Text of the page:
Just as important as the fact that the Internet can allow many people to talk with one another is the fact that more and more people can talk with one another at no additional cost. This point is critical for understanding the potential that the Internet has for facilitating large-scale social change. Unlike broadcast media, the Internet involves almost no marginal cost increase for geometrically increasing the number of people connected to you, your cause, or your organization.
The tools are important not for their wizardry but because they are inexpensive and accessible and can make interactions, and therefore social change, massively scalable. Connectedness does not come from technology but is facilitated and strengthened by it. Being successful in the Connected Age means using technology to achieve an end.
Do you remember the Nike commercials with Spike Lee watching Michael Jordan dunk a basketball and exclaiming, "It's gotta be the shoes!" The joke was, of course, that Michael Jordan could have been wearing cowboy boots and still been the best basketball player ever. A lot of people mistakenly think that it's "gotta be the tools" that make the difference in connected activism.
Cool gadgets are a big part of the Connected Age; they make up the physical part of the connection. But there is also an emotional part. People are encouraged to participate in decisions and actions regardless of their position inside or outside the organization. Resources within social networks, connecting webs of people who are voluntarily associated with one another, are put to work creatively. There are no prescriptions, no right or wrong answers, simply enormous opportunities for participation and change if we engage in the process of connecting with one another.
Clearly people yearn for two-way communications and satisfying relationships that have been missing from the one-way passive push of broadcasting and commercial marketing.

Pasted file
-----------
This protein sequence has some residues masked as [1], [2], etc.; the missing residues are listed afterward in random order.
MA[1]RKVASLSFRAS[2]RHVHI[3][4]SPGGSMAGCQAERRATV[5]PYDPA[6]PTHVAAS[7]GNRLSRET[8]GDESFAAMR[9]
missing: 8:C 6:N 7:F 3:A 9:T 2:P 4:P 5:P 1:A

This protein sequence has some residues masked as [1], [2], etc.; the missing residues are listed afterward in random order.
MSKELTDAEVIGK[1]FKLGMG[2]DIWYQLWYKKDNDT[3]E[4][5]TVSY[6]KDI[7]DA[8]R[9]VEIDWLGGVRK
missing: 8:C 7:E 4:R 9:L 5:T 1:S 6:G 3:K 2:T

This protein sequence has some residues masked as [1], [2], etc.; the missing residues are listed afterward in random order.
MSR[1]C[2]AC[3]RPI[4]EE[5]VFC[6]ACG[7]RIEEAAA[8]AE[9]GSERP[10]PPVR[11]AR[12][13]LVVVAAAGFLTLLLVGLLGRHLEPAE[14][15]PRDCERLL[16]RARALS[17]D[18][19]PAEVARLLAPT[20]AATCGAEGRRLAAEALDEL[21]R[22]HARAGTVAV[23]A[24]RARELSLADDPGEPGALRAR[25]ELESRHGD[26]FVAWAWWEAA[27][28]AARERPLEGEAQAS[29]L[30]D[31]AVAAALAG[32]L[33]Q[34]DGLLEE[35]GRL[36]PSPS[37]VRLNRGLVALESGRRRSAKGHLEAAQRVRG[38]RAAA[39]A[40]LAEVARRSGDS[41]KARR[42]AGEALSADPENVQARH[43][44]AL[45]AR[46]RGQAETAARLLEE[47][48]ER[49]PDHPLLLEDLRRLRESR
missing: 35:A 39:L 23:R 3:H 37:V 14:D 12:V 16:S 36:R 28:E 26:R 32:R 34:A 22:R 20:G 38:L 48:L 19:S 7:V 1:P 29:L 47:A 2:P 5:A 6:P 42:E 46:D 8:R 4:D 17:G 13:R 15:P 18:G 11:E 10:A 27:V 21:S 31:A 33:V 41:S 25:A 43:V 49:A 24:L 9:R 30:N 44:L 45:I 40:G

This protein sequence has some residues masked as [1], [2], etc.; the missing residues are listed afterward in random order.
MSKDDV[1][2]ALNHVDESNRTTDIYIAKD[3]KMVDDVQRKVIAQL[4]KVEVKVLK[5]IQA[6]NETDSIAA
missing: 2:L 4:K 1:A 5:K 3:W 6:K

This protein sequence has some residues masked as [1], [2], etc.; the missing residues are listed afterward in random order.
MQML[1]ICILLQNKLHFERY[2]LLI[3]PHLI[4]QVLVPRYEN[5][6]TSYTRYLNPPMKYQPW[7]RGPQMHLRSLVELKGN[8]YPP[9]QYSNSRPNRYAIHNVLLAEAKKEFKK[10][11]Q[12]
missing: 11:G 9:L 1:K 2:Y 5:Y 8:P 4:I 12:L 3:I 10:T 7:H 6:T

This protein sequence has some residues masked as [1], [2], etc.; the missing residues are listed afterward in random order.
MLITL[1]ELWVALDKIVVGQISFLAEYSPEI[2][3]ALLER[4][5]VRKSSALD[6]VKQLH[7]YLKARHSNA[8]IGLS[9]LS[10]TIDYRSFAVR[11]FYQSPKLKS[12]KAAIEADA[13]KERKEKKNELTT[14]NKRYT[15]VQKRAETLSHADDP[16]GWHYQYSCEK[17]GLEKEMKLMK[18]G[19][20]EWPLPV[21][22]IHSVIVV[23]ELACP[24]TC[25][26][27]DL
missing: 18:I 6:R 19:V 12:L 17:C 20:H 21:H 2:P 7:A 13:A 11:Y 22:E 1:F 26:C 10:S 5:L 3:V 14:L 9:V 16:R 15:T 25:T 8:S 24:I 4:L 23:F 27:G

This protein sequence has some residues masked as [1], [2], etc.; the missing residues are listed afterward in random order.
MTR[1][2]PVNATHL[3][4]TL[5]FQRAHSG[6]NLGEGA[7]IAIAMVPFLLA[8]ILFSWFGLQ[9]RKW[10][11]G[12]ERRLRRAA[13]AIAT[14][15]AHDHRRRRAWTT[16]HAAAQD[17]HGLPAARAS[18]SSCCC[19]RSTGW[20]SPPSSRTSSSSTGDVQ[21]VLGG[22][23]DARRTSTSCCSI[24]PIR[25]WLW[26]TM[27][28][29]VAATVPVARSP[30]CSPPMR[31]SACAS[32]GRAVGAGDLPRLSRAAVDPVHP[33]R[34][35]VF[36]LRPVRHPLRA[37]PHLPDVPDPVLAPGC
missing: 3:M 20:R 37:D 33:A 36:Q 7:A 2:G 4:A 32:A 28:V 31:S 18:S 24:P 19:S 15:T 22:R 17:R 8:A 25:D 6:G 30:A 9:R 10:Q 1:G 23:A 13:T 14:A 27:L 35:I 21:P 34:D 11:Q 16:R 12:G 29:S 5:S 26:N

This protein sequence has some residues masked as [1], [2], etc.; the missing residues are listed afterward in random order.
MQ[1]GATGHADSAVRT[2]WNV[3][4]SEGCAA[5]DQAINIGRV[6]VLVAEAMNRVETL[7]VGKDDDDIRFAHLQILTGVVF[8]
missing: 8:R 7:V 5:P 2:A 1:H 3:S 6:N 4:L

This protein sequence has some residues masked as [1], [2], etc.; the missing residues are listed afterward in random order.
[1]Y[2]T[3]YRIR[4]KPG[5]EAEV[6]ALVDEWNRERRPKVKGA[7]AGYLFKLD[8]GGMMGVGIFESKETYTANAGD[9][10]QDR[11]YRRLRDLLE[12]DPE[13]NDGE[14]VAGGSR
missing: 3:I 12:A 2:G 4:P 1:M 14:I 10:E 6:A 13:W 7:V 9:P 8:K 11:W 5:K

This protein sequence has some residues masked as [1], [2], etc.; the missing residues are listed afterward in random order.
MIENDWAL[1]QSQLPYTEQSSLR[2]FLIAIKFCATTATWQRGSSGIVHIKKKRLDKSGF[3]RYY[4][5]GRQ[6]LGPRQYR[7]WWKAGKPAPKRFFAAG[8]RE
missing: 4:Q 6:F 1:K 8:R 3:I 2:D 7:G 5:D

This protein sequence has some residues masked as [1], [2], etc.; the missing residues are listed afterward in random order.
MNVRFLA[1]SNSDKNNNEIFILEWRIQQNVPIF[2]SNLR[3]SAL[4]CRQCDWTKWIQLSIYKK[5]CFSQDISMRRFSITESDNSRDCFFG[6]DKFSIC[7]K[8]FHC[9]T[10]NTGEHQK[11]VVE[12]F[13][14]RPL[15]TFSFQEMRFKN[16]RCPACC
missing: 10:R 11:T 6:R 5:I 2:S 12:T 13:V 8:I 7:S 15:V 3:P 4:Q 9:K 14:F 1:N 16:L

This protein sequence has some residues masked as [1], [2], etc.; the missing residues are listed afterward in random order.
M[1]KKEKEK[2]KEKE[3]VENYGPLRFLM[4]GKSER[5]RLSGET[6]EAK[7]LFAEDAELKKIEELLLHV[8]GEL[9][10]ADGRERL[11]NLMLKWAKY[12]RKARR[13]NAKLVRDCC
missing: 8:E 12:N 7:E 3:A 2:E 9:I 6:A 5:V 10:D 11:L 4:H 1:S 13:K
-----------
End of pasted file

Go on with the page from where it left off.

Connected activism has a set of core ingredients go beyond social media. These ingredients include self-determination--the willingness and ability of activists to chart their own course. Other ingredients are broadened access to information and strategies, continuous learning, the leveraging of existing social networks, and, perhaps more than anything else, a shift in control from a few leaders at the center out toward the many people at the edges who want to contribute meaningfully but who are, for the most part, now locked out of the process. We need to understand these ingredients separately and together and to harness the resulting energy so that we can use them to create significant and lasting social change.
These components can feel counterintuitive to newcomers to the Connected Age. For instance, decentralizing decision-making increases rather than decreases power for community activists. Progress is made when organizations facilitate rather than dominate. We must learn to leverage more and lift less, to listen better and act smarter, to share and participate, not dictate. We must create and build power where there is none now.
I believe that being open and connected is a more natural state than being proprietary. It reflects our best selves. Many younger people are more adept at connecting with large numbers of people than many of us who have been taught to think and act in closed ways. But there is hope for those of us who did not grow up wired; being proprietary is not a fatal condition, it is reversible.